No Longer Accepting Cases

September 12, 2012 — According to a September 7 letter, the warning label on Multaq (dronedarone) will be updated to include risk information about Pulmonary Toxicity and contraindicated in people who are hypersensitive to the drug.

The U.S. Food and Drug Administration (FDA) and Sanofi-Aventis are currently in the process of approving label changes. In the last few years, Multaq has been associated with a long list of life-threatening side effects, including heart problems, liver toxicity, and now lung toxicity.

The new Warnings and Precautions section of the label will include a new subsection, describing the following condition:

Pulmonary Toxicity: Cases of interstitial lung disease including pneumonitis and pulmonary fibrosis have been reported in patients treated with MULTAQ in the post-marketing setting [see Adverse Reactions (6.2)]. Onset of dyspnea or non-productive cough may be related to pulmonary toxicity and patients should be carefully evaluated clinically. If pulmonary toxicity is confirmed, MULTAQ should be discontinued.

The label will also have a question-and-answer section, including the question, “What are the possible side effects of Multaq?” The following answer has been added:

Inflammation of the lungs, including scarring and thickening. Call your doctor if you develop shortness of breath or a dry cough during treatment with MULTAQ.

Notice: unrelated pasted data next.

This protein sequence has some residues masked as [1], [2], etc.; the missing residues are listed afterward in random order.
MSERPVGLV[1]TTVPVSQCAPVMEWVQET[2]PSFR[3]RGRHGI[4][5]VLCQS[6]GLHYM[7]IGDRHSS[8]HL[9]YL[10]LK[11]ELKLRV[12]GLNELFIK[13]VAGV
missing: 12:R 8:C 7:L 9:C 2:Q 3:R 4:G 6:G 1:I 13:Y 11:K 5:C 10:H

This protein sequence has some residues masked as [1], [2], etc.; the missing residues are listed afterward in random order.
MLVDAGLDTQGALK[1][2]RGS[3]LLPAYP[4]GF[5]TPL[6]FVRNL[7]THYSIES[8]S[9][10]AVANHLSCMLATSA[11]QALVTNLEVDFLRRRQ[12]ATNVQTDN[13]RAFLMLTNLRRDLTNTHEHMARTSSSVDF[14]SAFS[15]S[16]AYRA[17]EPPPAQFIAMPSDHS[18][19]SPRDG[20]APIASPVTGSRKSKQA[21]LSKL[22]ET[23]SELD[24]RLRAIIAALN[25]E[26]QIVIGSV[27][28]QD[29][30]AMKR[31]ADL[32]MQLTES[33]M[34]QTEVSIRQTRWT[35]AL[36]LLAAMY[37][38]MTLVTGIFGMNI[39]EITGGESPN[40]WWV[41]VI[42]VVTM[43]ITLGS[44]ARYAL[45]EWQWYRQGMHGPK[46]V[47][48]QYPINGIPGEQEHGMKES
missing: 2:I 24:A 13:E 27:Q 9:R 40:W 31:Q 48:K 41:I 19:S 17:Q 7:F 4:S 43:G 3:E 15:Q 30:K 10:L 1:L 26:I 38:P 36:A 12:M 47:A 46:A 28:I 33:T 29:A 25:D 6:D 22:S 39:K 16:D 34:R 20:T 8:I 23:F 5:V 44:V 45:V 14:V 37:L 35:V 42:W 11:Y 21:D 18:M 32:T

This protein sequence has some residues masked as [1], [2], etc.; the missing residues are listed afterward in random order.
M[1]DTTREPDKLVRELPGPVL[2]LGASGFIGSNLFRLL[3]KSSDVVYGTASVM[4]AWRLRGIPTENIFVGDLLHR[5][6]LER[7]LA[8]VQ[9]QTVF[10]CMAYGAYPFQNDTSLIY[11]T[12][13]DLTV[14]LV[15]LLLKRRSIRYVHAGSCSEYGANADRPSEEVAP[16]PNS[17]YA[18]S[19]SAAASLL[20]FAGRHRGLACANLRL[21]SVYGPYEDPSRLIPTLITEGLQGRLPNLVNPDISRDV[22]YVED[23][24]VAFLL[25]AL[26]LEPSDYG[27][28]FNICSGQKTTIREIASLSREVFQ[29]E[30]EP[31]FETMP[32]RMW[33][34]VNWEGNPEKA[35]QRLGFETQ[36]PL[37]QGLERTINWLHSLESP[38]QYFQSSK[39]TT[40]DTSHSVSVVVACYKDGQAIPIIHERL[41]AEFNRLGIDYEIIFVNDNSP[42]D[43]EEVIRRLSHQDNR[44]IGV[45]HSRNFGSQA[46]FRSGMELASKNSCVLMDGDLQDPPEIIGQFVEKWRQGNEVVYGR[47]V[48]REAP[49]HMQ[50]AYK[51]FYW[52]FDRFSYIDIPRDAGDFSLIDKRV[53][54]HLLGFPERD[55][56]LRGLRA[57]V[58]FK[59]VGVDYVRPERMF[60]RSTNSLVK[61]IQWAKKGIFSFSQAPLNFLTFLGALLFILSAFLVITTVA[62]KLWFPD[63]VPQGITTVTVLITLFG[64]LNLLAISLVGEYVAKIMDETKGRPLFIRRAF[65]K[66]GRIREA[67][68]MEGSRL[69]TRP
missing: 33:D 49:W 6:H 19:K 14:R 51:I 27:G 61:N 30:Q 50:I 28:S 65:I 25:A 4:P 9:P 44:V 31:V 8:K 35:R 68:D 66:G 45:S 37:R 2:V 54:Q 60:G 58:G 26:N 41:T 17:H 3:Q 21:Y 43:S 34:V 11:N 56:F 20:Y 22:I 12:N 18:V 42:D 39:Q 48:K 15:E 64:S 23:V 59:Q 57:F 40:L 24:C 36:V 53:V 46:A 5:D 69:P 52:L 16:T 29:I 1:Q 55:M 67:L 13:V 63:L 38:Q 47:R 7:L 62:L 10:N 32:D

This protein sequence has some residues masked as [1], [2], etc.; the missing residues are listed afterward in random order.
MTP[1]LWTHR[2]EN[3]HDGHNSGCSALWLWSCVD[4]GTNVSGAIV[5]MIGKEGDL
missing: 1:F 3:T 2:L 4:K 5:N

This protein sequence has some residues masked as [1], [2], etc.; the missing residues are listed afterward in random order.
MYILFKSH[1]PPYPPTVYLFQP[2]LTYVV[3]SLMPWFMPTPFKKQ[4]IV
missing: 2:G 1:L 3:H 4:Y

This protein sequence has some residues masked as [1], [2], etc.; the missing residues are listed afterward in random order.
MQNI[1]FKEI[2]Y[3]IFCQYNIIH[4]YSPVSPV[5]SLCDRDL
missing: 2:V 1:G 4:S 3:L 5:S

The section describing adverse reactions and post-marketing experiences will also be updated to include this disease:

Vascular: Vasculitis, including leukocytoclastic vasculitis.

Research has linked the use of Multaq to vasculitis, which occurs when blood vessels become inflamed. Over time, the blood vessel walls can become thicker, weaker, narrower (stenotic), and scarred. A narrow blood vessel transports less blood, which can cause severe tissue damage, organ damage, organ failure, and potentially death.

The list of side effects for Multaq will also include leukocytoclastic vasculitis, a condition also known as “hypersensitive vasculitis.” This occurs when small blood vessels become suddenly inflamed. It can also be chronic and recurrent. The condition typically involves the skin (which become spotted with raised, itchy areas), but it can also involve internal organs such as the lungs.

Multaq has been linked to many severe, life-threatening side effects. In 2011, the FDA published three major safety announcements. The first was published in January, after the FDA received reports that two people suffered from acute liver failure after being treated with Multaq. Another Safety Communication was published in July 2011, after researchers linked Multaq to a doubled risk of death, stroke, and hospitalization for heart failure. A third communication was published in December, when the FDA decided that Multaq might still be beneficial for people with non-permanent atrial fibrillation. European health authorities have restricted sales of Multaq.